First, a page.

BOXED IN: PORTRAYALS OF FEMALE CHARACTERS AND EMPLOYMENT OF BEHIND-THE-SCENES WOMEN IN 2014-15 PRIME-TIME TELEVISION.
•The Boxed In Report
In 2014-15, women comprised 42% of all speaking characters on broadcast television programs and 40% of all characters on the broadcast, cable, and Netflix programs considered. Behind the scenes, women accounted for 27% of creators, directors, writers, producers, executive producers, editors, and directors of photography working on broadcast programs and 25% of those working in these key roles on broadcast, cable, and Netflix programs. Programs with at least one woman executive producer or creator featured a higher percentage of female characters and employed substantially greater percentages of women writers, directors, and editors than programs with exclusively male executive producers or creators.
INDEPENDENT WOMEN: BEHIND-THE-SCENES EMPLOYMENT ON INDEPENDENT FILMS IN 2014-15
•The Independent Women Report
In 2014-15, women comprised 26% of all directors, writers, executive producers, producers, editors, and cinematographers working on documentaries and narrative features screening at more than 20 high-profile film festivals in the United States. This represents no change from the previous year. Behind-the-scenes women continue to fare better in documentary than in narrative films, accounting for 30% of individuals working on documentaries and 24% of those working on narrative features. Women comprised 23% of directors on all of the films considered, 29% on documentaries and 18% on narrative features.
IT'S A MAN'S (CELLULOID) WORLD: ON-SCREEN REPRESENTATIONS OF FEMALE CHARACTERS IN THE TOP 100 FILMS OF 2014
•The It's a Man's (Celluloid) World Report
In 2014, females comprised 12% of protagonists, 29% of major characters, and 30% of all speaking characters in the top 100 grossing films. Gender stereotypes remained abundant in last year's films. Female characters were younger than their male counterparts, and were more likely to be identified solely by personal life-related roles such as wife, mother and girlfriend. Regarding racial and ethnic diversity, while the percentages of Black female and Latina characters declined slightly, the percentage of Asian females increased slightly. 11% of female characters were Black, 4% were Latina, and 4% were Asian.
THE CELLULOID CEILING: BEHIND-THE-SCENES EMPLOYMENT OF WOMEN ON THE TOP 250 FILMS OF 2014
•The Celluloid Ceiling Report
Women comprised 17% of all directors, writers, producers, executive producers, editors, and cinematographers working on the top 250 (domestic) grossing films of 2014. This represents an increase of 1 percentage point from 2013 but is the same percentage of women working in these roles in 1998.
In 2014, women accounted for 7% of directors, up 1 percentage point from 2013 but down 2 percentage points from 9% in 1998. In other roles, women comprised 11% of writers, 23% of producers, 19% of executive producers, 18% of editors, and 5% of cinematographers.
GENDER @ THE MOVIES: ON-LINE FILM CRITICS AND CRITICISM
•The Gender @ the Movies Report
This study examined over 2,000 reviews penned by 145 writers designated as "top critics" on Rotten Tomatoes over a two-month period in the spring of 2013. Findings indicate that top male critics wrote 82% and top female critics 18% of the film reviews featured on the film review aggregator site. 78% of the top critics writing during the study period were male, 22% were female. While film critics reviewed higher proportions of films directed and/or written by individuals of their same sex (giving films made by men greater visibility), on average, critics did not privilege those films by writing longer reviews or awarding them substantially higher ratings.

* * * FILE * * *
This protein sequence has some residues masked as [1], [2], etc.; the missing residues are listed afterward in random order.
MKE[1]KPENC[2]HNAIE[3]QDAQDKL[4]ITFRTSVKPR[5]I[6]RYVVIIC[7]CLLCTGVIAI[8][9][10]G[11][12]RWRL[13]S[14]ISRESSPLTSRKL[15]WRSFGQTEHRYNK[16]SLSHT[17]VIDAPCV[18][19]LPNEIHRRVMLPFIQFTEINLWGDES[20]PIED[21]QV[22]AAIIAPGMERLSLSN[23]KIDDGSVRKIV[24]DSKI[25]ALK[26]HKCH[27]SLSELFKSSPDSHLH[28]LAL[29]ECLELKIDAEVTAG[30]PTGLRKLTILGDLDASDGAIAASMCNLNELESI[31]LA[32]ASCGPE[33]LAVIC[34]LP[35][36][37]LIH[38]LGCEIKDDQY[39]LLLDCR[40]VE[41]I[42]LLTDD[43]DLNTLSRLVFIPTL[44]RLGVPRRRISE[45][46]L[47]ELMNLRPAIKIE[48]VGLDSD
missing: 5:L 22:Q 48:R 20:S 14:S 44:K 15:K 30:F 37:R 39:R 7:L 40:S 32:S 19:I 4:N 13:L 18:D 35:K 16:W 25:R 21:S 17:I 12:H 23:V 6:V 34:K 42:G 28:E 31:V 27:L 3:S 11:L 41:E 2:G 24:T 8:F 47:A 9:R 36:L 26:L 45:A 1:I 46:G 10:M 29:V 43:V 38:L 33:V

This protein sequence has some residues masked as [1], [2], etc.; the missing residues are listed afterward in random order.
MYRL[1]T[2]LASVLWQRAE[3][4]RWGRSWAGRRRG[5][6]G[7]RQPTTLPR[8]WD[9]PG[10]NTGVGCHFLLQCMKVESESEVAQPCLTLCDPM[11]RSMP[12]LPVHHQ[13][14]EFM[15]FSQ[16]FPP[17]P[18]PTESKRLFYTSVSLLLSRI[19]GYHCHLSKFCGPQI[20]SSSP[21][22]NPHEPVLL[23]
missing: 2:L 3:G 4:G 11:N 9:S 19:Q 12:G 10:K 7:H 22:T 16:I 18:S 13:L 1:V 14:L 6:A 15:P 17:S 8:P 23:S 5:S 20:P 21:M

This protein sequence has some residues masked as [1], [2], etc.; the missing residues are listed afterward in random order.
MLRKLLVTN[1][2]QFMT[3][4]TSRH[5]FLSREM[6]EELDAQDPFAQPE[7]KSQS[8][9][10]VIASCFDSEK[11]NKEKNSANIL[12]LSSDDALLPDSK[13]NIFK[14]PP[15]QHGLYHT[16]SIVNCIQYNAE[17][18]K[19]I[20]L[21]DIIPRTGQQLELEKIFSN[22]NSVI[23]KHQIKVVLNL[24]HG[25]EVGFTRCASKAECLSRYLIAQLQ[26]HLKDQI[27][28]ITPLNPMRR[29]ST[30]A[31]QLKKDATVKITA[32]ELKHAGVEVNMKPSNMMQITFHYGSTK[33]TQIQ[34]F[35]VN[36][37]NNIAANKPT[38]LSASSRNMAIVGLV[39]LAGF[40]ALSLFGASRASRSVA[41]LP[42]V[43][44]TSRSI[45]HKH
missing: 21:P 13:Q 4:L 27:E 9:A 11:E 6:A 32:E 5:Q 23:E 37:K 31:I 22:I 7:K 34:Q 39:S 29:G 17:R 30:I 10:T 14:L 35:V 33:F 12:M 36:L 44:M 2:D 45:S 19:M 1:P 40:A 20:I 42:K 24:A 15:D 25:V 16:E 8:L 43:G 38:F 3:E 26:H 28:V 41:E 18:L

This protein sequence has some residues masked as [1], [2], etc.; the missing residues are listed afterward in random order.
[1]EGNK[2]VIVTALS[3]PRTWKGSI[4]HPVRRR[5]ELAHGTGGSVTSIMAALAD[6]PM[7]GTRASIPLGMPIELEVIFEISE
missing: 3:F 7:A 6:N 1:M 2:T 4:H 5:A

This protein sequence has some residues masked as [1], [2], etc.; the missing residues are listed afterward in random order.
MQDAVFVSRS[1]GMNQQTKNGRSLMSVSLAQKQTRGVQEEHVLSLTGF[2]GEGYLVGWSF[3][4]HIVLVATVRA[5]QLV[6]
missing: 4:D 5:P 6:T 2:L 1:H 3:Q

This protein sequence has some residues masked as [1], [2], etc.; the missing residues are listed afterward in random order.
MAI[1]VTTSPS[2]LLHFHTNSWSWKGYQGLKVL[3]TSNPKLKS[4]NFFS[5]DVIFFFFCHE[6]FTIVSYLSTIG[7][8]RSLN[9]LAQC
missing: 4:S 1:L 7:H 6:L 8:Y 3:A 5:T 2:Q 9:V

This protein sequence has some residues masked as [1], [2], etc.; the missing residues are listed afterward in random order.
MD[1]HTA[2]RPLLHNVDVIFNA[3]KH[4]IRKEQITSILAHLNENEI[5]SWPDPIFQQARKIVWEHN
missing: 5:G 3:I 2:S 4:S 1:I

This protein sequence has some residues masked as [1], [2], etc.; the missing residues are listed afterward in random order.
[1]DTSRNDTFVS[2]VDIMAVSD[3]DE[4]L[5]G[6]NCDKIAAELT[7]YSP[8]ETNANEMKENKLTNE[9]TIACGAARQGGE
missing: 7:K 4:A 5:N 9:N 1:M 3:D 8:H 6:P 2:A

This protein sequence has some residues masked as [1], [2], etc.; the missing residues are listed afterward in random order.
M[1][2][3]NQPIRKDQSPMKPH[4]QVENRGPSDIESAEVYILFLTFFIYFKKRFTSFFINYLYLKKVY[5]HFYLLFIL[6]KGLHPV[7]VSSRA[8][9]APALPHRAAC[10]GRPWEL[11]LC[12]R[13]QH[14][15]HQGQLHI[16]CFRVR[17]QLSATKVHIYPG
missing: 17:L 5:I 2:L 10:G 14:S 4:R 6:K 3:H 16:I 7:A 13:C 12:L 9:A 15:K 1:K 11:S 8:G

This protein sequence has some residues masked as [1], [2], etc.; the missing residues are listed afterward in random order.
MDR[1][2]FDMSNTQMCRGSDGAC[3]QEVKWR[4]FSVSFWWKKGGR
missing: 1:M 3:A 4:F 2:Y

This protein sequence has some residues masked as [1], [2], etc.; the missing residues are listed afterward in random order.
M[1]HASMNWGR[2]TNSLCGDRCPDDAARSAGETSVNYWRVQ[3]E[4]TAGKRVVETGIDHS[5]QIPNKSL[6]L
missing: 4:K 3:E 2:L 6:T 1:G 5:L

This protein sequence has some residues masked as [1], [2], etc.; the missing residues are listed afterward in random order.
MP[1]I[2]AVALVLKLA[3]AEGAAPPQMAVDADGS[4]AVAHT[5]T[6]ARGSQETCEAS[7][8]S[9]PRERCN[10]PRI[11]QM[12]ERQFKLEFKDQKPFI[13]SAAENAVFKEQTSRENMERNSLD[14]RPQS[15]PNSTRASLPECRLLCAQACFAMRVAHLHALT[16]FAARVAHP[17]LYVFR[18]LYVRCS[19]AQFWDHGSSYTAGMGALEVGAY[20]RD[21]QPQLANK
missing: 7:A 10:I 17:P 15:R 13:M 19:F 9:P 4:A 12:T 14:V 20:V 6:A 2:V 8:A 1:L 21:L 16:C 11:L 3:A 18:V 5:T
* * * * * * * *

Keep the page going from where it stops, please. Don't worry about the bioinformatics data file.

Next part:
THE CELLULOID CEILING II: PRODUCTION DESIGN, PRODUCTION MANAGEMENT, SOUND DESIGN, KEY GRIPS, AND GAFFERS
•The Celluloid Ceiling II Report
For over a decade, The Celluloid Ceiling study has tracked women's representation as directors, writers, producers, executive producers, editors, and cinematographers on the top 250 domestic grossing films. In an effort to assess the larger picture of women's employment in film, this study monitored their representation as production designers (20%), production managers/production supervisors (25%/44%), sound designers/supervising sound editors (5%/5%), key grips (1%), and gaffers (1%).
The study analyzed behind-the-scenes employment of 1,318 individuals working on the top 250 domestic grossing films of 2008 with combined box office grosses of approximately $9.4 billion.
WOMEN @ THE BOX OFFICE
This study asked two basic questions: how do films with at least one woman working in a key behind-the-scenes role fare at the box office when compared to those employing only men in the same roles, and how do films featuring female protagonists fare at the box office when compared to those featuring males.
Examining the top 100 worldwide grossing films of 2007, the study found that when women and men filmmakers have similar budgets for their films, the resulting box office grosses are also similar. In other words, the sex of filmmakers does not determine box office grosses.
In addition, when the size of the budget is held constant, films with female protagonists or prominent females in an ensemble cast earn similar box office grosses (domestic, international, opening weekend) and DVD sales as films with male protagonists. Because films featuring male protagonists have larger budgets, they earn larger box office grosses. However, the differences in box office grosses are not caused by the sex of the protagonist but by the size of the budget. Films with larger budgets generate larger grosses, regardless of the sex of the protagonist.